loops of rope that also may have been hand mirrors. Her two pet owls were usually by her side.”

“Ooooh owls! Do you have an etching?” Pharez dropped the figurine.

“I have one that we can look at later, but first I want to tell you the story of someone “That’s what happens to us eventually. We cease to exist.  But don’t worry.  It won’t happen for a long, long time. And if you meet a spirit guide like Asushunamir it might not happen at all.”

Tamar told herself that lying was okay if it made people feel better — especially children.

“How did the spirit guide save the goddess?”

Tamar could tell now that it was Pharez who was asking the questions.  Pharez’s nose was a little

more snub than Zerah’s.  They had the same oval faces ending in pointy chins.

“I was just about to tell you that,” continued Tamar.

“Ishtar wanted to go somewhere new and she had never gone to the underworld where her evil sister, Ereshkigal, ruled.”

“Ha. Ha.”  Zerah covered hir mouth with a small hand.

“Evil sister,” repeated Pharez. “It sounds like you and mama.”

Zerah shot Pharez a look.

The twins were silent.  Both looked down. The fringe of their long lashes covered their secrets.

Tamar wondered what Tabitha had told them.  Her sister had left the twins while she went shopping at the market.  She said she would be back this afternoon. They had agreed not to tell the twins that they were sisters, so that they wouldn’t have to worry about one of them blurting it out around Judah. They told them that Tamar was a good friend of their mother’s. The twins called her “Auntie.”

Unless she was busy, Tamar always watched the twins.  Sometimes it felt like they were her children. She loved them that much.

“Ishtar wanted to go to the underworld.  But first she had to ask the other gods if she could go. They ignored her so she asked again and then again. Finally, they said she could go.”

Tamar paused.

“The underworld had many gates,” she continued.  “There were seven in total.  Ishtar came to the first gate and rang the bell. Claaanggg. There was one ring for the first gate and two for the second gate and so on. Ishtar rang the bell and waited.  She tapped her foot.  Finally, the gatekeeper came, but he did not open the gate.  Like most goddesses, Ishtar had a temper.

To read more on LGBT Book Buzz, click here:
To learn more about my novel THEY, a biblical tale of secret genders (published by Adelaide Books New York/Lisbon), click here.
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I do a lot on Twitter and yesterday found a YouTube link that a church account sent me.  Despite that I am good at ignoring things (possibly related to my practice of Buddhism), I got “hooked” and started watching the video.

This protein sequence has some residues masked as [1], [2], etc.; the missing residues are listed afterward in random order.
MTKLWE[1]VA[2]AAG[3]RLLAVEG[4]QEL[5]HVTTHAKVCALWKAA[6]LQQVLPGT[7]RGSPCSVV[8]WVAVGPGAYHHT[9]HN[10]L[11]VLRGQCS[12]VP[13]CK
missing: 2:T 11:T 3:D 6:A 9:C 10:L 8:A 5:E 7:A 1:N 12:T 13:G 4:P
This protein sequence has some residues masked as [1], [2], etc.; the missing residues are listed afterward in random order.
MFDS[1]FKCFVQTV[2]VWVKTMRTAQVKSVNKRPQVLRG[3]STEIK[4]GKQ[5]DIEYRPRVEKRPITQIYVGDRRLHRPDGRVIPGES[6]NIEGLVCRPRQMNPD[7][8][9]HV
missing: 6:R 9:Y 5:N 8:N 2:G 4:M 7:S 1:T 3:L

It was a preacher saying that he was a Christian and followed the teachings of Jesus and that people tell him that Jesus never said anything about homosexuality — so far so good.

But then he backtracked and said that Jesus wrote the book of Leviticus in The Hebrew Bible. This is the chapter of the rules for starting a society that stipulate that man shouldn’t lie with man. Women, of course, are barely mentioned. Big surprise.

Jesus wrote parts of The Hebrew Bible? What!!! I stopped watching the video and did a quick search on who wrote The Hebrew Bible. I found a few different theories — but nothing about Jesus being the author of any parts of The Hebrew Bible.

I’m the first to admit that my math skills are scary-bad, but I can do a timeline and actually have many times in my writing life. Jesus, the person, was born in the year one A.D.  That means that Jesus wasn’t born yet when The Hebrew Bible was written.

Recently, I had a conversation with a liberal-minded Unitarian Universalist woman who told me that one of the churches she attends was having a schism over LGBTQ rights.  She emphasized that this was a Christian church.

I remarked that the people who suffer most are the children of parents who attend the church.  Children who are brought up to hate themselves often (worst case scenario) kill themselves or leave the church. I’m old enough to remember the stories of young people who jumped off bridges and their poor parents many of whom too late changed their minds about LGBTQ rights.

This is why people stay away from churches and why churches close.  Younger people tend to be more secure about their sexuality and less likely to sacrifice their children to hatred.

The world is changing and churches need to change with it.

To learn more about my novel THEY, a biblical tale of secret genders (published by Adelaide Books New York/Lisbon), click here.